Publication: Survival: Global Politics and Strategy
30 January 2015
During the two decades preceding the Russian annexation of Crimea, Western powers did not have a comprehensive strategy towards Russia because they perceived no need to devise one. The West did have a full-spectrum strategy for inclusion of the former members of the Warsaw Pact and the Baltic States into NATO and the European Union, to create a strategically and societally unified space in a ‘Europe whole and free’. This project led Russia to denounce NATO enlargement; attempt to thwart through diplomatic means Western intervention (notably in the Balkans); and actively block shifts in the strategic status quo in the ‘near-abroad’ states of Ukraine and Georgia. Russia was unable, however, to prevent the successful extension of the EU and NATO elsewhere. Furthermore, these frictions and others – such as the Kosovo War, the US withdrawal from the Anti-Ballistic Missile Treaty and the invasion of Iraq – did not prevent substantial economic, diplomatic and strategic intercourse. NATO–Russia cooperation was put in place, Russia joined NATO’s Partnership for Peace and the West unilaterally undertook not to deploy nuclear weapons or substantial military forces on the territory of new NATO member states. Russian–Western relations remained particularly strong in the field of nuclear non-proliferation, whether in the G8 format to deal with the nuclear legacy of the USSR or in the negotiations concerning the Iranian atomic programme.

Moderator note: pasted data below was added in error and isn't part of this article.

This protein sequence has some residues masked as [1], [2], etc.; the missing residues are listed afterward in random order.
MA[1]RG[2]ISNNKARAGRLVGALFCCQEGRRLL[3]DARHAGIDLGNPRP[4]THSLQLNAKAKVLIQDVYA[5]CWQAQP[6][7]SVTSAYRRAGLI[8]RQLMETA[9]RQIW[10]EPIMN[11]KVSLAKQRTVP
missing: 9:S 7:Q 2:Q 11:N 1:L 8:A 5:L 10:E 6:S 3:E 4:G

Although Western assumptions about the eventual adoption by Russia of the full range of democratic norms at home, and of effective multilateralism abroad, increasingly appeared to be misguided, Russia stated its intention to abide by the set of formal rules and treaties which characterised the European system after the collapse of the Soviet Union. Russia was unhappy with the system, but continued to operate within its confines. Even the war in Georgia was presented as being compatible with post-Cold War arrangements. The independence of Abkhazia and South Ossetia was portrayed as the functional equivalent of Western policy vis-à-vis Kosovo. However jarring the analogy may be to Western ears, its use and abuse did not signal a Russian decision to become a revisionist state. Russia’s record of compliance vis-à-vis the treaties on Conventional Armed Forces in Europe and on Intermediate-Range Nuclear Forces (INF) was imperfect, but neither the West nor Russia chose to see this as cause for a broader crisis in relations; indeed, the unilateral American decision to withdraw in 2002 from the Anti-Ballistic Missile Treaty was of much greater diplomatic and strategic magnitude. Despite the narrative which had been building up in Russia within months of the dissolution of the USSR, revisionism was still only a rising temptation, not yet a policy. Notwithstanding warnings such as President Vladimir Putin’s speech in Munich, followed by the war in Georgia, the West could continue to consider Russia as a status quo power, albeit an irritable and assertive one – until the events of March 2014.